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Jan
28
comment Help with pronouncing 道 precisely
Related: chinese.stackexchange.com/questions/16959/… tl;dr: If you pronounced pinyin "d" as /d/, you will not be misunderstood, even though it should be /t/.
Jan
3
comment Information about the Nantong dialect
I agree with @Stan.
Oct
30
comment Does Cantonese or Mandarin contain the voiced or voiceless velar fricative?
@user58955 In that sentence, yes. To paraphrase, "you'd be fine saying it any of these ways, but I would describe native speakers as producing uvular voiceless fricatives." Although, TBH, it's probably velar or uvular depending on the vowel.
Oct
30
comment Does Cantonese or Mandarin contain the voiced or voiceless velar fricative?
Dr. Branner, welcome to Chinese StackExchange. Here, have an upvote!
Oct
30
comment Does Cantonese or Mandarin contain the voiced or voiceless velar fricative?
@user58955 Hence my description "could pronounce... without impeding understanding" as opposed to "the way native speakers pronounce it".
Sep
29
comment Do the notations ⅃⅃⅃ ___ LLL mean anything?
Good answer! :)
Sep
28
comment Does /Ĩ/ *really* exist in Southwestern Mandarin?
Ok, I think they're just using that weird letter to stand for "the single phoneme realized as [n] or [l]".
Sep
28
comment Does /Ĩ/ *really* exist in Southwestern Mandarin?
Does the resource also have initial n, or is it just using that to stand in for "could be realized as n or l depending on vowel".
Sep
28
comment Chinese characters by sound similarity
Well, based on what you have said, I'd focus on the aspirated/unaspirated distinction. For instance b vs p, d vs t, zh vs ch, j vs q, etc. This seems to be a common problem for Europeans whose native lang. only distinguishes voicing. Also, sounds that are difficult for many foreigners in my exp. include the zh/ch/sh vs j/q/x, r, u vs ü, (z/c/s)i vs (z/c/s)e, and tones in general.
Sep
22
comment Chinese characters by sound similarity
Characters aren't really relevant to this. You should learn pinyin (or another transcription system). Then practice distinguishing cononants that are difficult for you. Based on the examples you gave, I don't think you'll find the kind of resource you want. After all, Chinese people don't have difficulty distinguishing zh/ch/ch/j/q/x. Also for learners, what's difficult for you is different than someone with a different native language. E.g., zh and sh have always sounded completely different to me.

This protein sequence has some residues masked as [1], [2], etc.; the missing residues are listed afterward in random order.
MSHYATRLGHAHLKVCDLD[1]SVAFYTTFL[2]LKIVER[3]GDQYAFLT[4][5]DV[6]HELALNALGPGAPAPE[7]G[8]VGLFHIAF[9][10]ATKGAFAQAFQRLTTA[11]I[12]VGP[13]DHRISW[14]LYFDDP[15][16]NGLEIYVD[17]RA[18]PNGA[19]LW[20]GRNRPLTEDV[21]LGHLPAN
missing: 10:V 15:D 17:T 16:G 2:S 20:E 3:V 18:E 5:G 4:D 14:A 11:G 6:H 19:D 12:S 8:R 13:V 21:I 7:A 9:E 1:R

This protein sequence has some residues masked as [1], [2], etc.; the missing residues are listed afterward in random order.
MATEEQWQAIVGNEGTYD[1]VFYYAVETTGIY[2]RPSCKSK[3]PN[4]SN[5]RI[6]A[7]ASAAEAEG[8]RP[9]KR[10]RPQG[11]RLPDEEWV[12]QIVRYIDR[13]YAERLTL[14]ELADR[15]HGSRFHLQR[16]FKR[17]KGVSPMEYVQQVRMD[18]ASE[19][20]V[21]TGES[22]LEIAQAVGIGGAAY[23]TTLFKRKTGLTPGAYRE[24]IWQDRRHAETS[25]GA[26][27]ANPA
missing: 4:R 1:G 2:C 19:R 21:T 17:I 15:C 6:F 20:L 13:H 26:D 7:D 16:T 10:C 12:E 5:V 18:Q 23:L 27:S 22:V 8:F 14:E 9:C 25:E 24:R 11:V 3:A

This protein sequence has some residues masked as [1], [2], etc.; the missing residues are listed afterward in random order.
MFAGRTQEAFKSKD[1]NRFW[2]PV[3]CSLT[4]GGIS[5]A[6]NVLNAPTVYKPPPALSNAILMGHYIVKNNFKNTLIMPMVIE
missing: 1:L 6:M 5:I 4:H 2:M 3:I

Aug
16
comment When should I use “很” before an adjective?
I don't have time to write a proper answer, but the short version is that 很 is the default in these "X is Adj" sentences. If you use a different modifier (e.g., 非常), then it is in place of 很 (e.g., 我非常好). It's grammatically acceptable to drop 很, but it implies a comparison or change. I'm having trouble thinking of a good example for "comparison", but "change" could be, e.g., 我冷了.
Aug
12
comment “Are you still married to Mary?” How to translate this?
@DanielCheung Your edit is a good example of the "effort" we expect, e.g., "Here are some translations I found, but I think they're wrong because X". Anyone can just say that they looked but haven't found an acceptable translation, but our policy is that the content of your question demonstrates that prior effort. Here's one community member's stance on meta (there's more commentary on meta). There are many (mostly closed) questions here that just ask for a translation, and it would be a waste of the community's time to answer them.
Aug
7
comment What does 了 mean in this sentence?
@user3019766 吃汉堡 could be used to describe something one does habitually or a general statement, such as "我很喜欢吃汉堡" (an imperfective sentence). Also, perfective can be applied to actions that have not happened yet, e.g., "你吃完了以后,给我打电话".
Aug
6
comment 韵/声 Dictionary Organization: Why?
@user3306356 I do find that kind of surprising.
Aug
4
comment The meaning of a Chinese inscription found under a little sculpture
A hand-drawn copy of a seal is definitely the most original form of "research effort" I've seen in a translation request. :)
Aug
2
comment Which dialect of Chinese has the fewest tones?
@wpt There are 5 different phonetic realizations, but in all but one case, you can predict which one to use entirely on the basis of the voicing of the initial and whether there's a final stop. So there's only a 2-way distinction that phonemic--阴平 vs everything else.
Jul
25
comment What is the difference between 好多 vs. 很多?
Humorous example of how interchangeable 好 is for 很: 你好坏哦!
Jul
23
comment Etymologically Correct Character For The Sichuanese ‘niang’ Meaning “What”
@S.Rhee It'd be nice to have IPA for it. Given that 四川話 is famous for it's n-l merger, it's hard to know whether it's phonetically an [l] or an [n] from that.
Jul
23
comment Etymologically Correct Character For The Sichuanese ‘niang’ Meaning “What”
@S.Rhee Do we know how that's actually pronounced? I presume that 啷 is another phonetic rendering (like 娘), so this might support my answer.
Jul
23
comment Character 瞓: where did the pronunciations come from?
@無色受想行識 I'd also like to see Claw's response to your question. However, I think you're using an incorrect definition of "regular sound change". "Regular" doesn't mean "unconditional"; your proposal that "certain vowels and finals conditioned the sound change" is an example of regular sound change.